the false count at every step, and followed
his last blew at the consummated frsiud,
with a heart-felt judicial anathema. Such
is the man the people want. And if in
addition te these qualifications he has
proved himself the foremost defender of
the rights of states and of people against
federal centralization the champion of
the republic against the empire he
would be elected as certainly as the sun
should rise en the 2d of November, and he
would be found in the White Heuse as
certainly as it should set en the 1th' of
I invite jour leaders te examine fairly
and fully the history and character of
Stephen J. Field, of California, and. see if
they de net lind in him the man with every
quality and every qualification required te
cair.v the country, and te execute its judg
ment. Te one great Democratic citizen in
particular te that Samuel J. Tilden,
whose confidence is hourly abused by men
who dodge in the shadows of his house by
men who report him te-day as in favor of
Payne, who eagerly clutched the electoral
bill as it was handed out from the secrecy
of the Senate committee-room aud gave
no sleep te his eyelids or rest te the sole of
his feet until he had succeeded in forcing
it unamended down the threat of the re
luctant Heuse, and thrown away the last
chance of Mr. Tilden gaining his office ;
by men who will te-morrow report him as
in favor of some one else, aud dishonor
him with the imputation of making a sham
canvass, intending te betray his followers
into the support of a ticket they would
otherwise oppose te this Samuel J. Tilden
Judge Field's nomination ought te be
especially acceptable. Of all men in Con
gress, at the bar, or en the bench, Judge
k leld made the most gallant and streiyuus
battle against the Great Fraud. He fi jrht
it inch by inch in all its forms and phases
the Seuth Carolina ease, the Flerida
case, the Louisiana case each separate
fraud which combined te make the Great
Fraud. Dees Mr. Tilden, in common with
the American people, who were cheated
when he was cheated, ewe this man no
-debt of gratitude for the splendid stru jgle
he made in the electoral commission in
defence of their rights? Would he or smo
other geed Democrat be willing te see him
pushed aside te make room for any of the
facile congressmen who voted te abdicate
thecenstitu .ial powers of the two houses,
and te create a juggling commission,
whereby te cast dice for the destinies of
forty million of freemen ? Xe ! If Mr.
Tilden has a choice beyond himself that
choice is necessarily Judge Field. If he
wishes only that honorable discharge from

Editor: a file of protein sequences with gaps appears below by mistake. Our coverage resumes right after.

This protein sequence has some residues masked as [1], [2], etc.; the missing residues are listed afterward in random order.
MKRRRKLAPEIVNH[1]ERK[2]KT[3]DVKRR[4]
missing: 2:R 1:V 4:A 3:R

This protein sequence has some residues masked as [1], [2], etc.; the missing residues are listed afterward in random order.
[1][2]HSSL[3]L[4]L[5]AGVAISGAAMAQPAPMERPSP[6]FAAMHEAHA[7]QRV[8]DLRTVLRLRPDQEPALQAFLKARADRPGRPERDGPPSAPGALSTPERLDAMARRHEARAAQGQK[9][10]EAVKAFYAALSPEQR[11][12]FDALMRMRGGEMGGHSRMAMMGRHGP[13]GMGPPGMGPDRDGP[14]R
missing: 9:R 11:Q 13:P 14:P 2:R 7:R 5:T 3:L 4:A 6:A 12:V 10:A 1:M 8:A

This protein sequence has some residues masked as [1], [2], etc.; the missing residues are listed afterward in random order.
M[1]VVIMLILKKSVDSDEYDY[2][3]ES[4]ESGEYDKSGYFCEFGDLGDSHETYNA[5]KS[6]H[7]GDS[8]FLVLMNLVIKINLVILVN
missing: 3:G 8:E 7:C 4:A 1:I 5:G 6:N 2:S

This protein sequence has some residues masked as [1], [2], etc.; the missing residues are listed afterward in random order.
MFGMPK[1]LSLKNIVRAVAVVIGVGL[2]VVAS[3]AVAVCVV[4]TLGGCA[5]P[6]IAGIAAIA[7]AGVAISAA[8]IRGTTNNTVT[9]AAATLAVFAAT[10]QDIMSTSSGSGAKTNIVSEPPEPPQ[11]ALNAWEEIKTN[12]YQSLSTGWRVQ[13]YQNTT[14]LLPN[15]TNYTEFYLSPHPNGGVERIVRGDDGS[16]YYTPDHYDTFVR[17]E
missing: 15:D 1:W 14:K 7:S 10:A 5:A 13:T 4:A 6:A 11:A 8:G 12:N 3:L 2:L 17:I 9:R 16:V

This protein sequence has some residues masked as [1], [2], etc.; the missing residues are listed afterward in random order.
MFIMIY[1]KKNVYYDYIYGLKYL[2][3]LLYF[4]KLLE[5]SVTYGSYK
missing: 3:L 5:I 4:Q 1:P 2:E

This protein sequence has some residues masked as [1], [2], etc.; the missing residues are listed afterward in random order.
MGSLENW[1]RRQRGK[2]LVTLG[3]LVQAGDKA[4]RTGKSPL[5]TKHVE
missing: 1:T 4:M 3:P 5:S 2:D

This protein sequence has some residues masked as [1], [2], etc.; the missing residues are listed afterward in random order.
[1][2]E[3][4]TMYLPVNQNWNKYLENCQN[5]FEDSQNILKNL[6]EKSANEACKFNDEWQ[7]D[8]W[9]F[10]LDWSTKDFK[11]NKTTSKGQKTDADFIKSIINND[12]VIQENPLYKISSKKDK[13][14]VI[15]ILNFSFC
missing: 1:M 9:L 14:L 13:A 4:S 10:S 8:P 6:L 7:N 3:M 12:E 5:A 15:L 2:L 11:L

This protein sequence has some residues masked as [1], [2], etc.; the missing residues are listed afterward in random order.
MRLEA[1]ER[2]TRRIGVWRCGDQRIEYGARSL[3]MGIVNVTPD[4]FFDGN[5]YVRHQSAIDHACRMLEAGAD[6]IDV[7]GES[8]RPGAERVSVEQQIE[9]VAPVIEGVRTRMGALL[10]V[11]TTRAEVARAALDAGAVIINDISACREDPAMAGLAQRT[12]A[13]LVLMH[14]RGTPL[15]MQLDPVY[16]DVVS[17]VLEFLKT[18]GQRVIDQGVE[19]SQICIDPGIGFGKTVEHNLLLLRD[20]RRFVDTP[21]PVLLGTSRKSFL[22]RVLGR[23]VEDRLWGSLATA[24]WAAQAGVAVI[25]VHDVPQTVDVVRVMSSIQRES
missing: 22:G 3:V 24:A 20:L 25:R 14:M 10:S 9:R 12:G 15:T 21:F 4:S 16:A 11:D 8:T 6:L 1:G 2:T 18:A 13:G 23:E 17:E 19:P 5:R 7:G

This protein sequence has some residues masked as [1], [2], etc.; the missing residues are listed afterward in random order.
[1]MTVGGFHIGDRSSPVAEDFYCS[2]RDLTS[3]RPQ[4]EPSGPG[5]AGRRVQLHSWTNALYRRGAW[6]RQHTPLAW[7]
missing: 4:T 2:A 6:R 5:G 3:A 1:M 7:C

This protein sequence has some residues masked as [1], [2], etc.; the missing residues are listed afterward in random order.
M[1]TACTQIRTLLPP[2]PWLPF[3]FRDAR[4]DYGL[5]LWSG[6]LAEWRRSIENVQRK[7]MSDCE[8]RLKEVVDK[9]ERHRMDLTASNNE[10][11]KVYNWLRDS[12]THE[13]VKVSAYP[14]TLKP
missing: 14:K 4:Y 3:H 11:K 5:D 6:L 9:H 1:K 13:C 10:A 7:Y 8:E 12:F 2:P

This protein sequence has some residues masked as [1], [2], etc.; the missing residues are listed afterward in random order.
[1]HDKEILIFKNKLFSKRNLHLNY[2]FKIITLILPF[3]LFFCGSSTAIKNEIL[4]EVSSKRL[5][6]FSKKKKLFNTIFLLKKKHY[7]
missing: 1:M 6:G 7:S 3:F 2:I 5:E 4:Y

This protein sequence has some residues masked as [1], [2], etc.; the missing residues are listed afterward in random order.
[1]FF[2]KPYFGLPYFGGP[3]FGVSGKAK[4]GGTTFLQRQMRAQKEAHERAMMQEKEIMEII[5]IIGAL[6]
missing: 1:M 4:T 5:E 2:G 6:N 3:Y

the service, of which we have heard, he
would naturally desire that his place
should be occupied by one, who iu the
crisis of 7G-77 had steed inflexibly true
te him and te the country. Indeed, Mr.
Tilden has said, at least once, and it is the
only authenticated speech of the kind that
ever fell from his lips, that, himself aside,
Judge Field would draw mere votes than
any eaudidsite the Democrats could name.
The people little realize the extent te
which the centralizing process has gene.
Our government te-day is no mere like the
irevcrnmcnt of the fathers thau it is like
that of the patriarchs. The constitution
under which we live resembles that of 1781),
about as much as the present British con
stitution resembles th it of the septarchy.
The federal has gr.idually given plsice te
the imperial, until state lines are merely
geographical distinctions. Power has
.stolen or is stealing toward the centre, and
we are liable te awake from our dream of
leesil self-government in the chilling shadow
of the empire. It is near ; one mere defeat
of the states rights party, one mere stamp
of the iron heel en the states rights idea,
and it is here. All this has been accom
plished, net by open violence, but by con
struction. The old constitution has been
buried under the liberal interpretations of
Federalist-Republican 'Congresses and ad
ministrations, grasping doubtful powers
and making each step toward centraliza
tion the sure precedent of another. This
revolution was possible only with the con
currence of the judiciary, and for mere
than twenty years the current of decisions
litis run steadily in the one direction re
versing the old rules of strict constitutional
construction and adopting the new cast
ing aside the doctrines of these who made
the government, and enforcing these of
Hamilton and the monarchists whose
views were rejected by the fathers. In
ether words, iu that great case of the re
public vs. the empire, which is pcrpetu
silly at the bar in some one of its count
less forms, the court has steadily leaned
and with crushing weight te the side of
the empire. But dining all that period there
w:is one justice whose voice never faltered.
His opinions run sparkling through the
books like a silver stream through the
desert. Did the case involve the riht of
the citizen or 1he right of the state, he
stretched out in every instance the strong
arm of legal defence, and every " blew
aimed at our liberties he caught upon the
bresid shield of our blessed constitution
and our equal laws." But for the pretest
which he voiced, and which we may al
most say he was, during a long scries of
dark and eventful ycarf, there is ue telling
te what further extreme the court would
have swung, or what worse transforma
tion of our republican system might have
taken place under its decisions.
It sounds strangely enough new, but it is
nevertheless true, that in 1805 the adminis
tration claimed the right te seize citizens
at its pleasure, te try thorn by military
courts, and te sheet or hang them under
the judgments of these tribunals iu stsites
where an enemy had never trod and the
civil courts were wide open. And mere
strangely still, there were judges of the su
preme court who upheld the power. Milli
gan was saved from the clutches of such
tribunals by a bare majority of one.
MeCardle, a citizen of Mississippi, was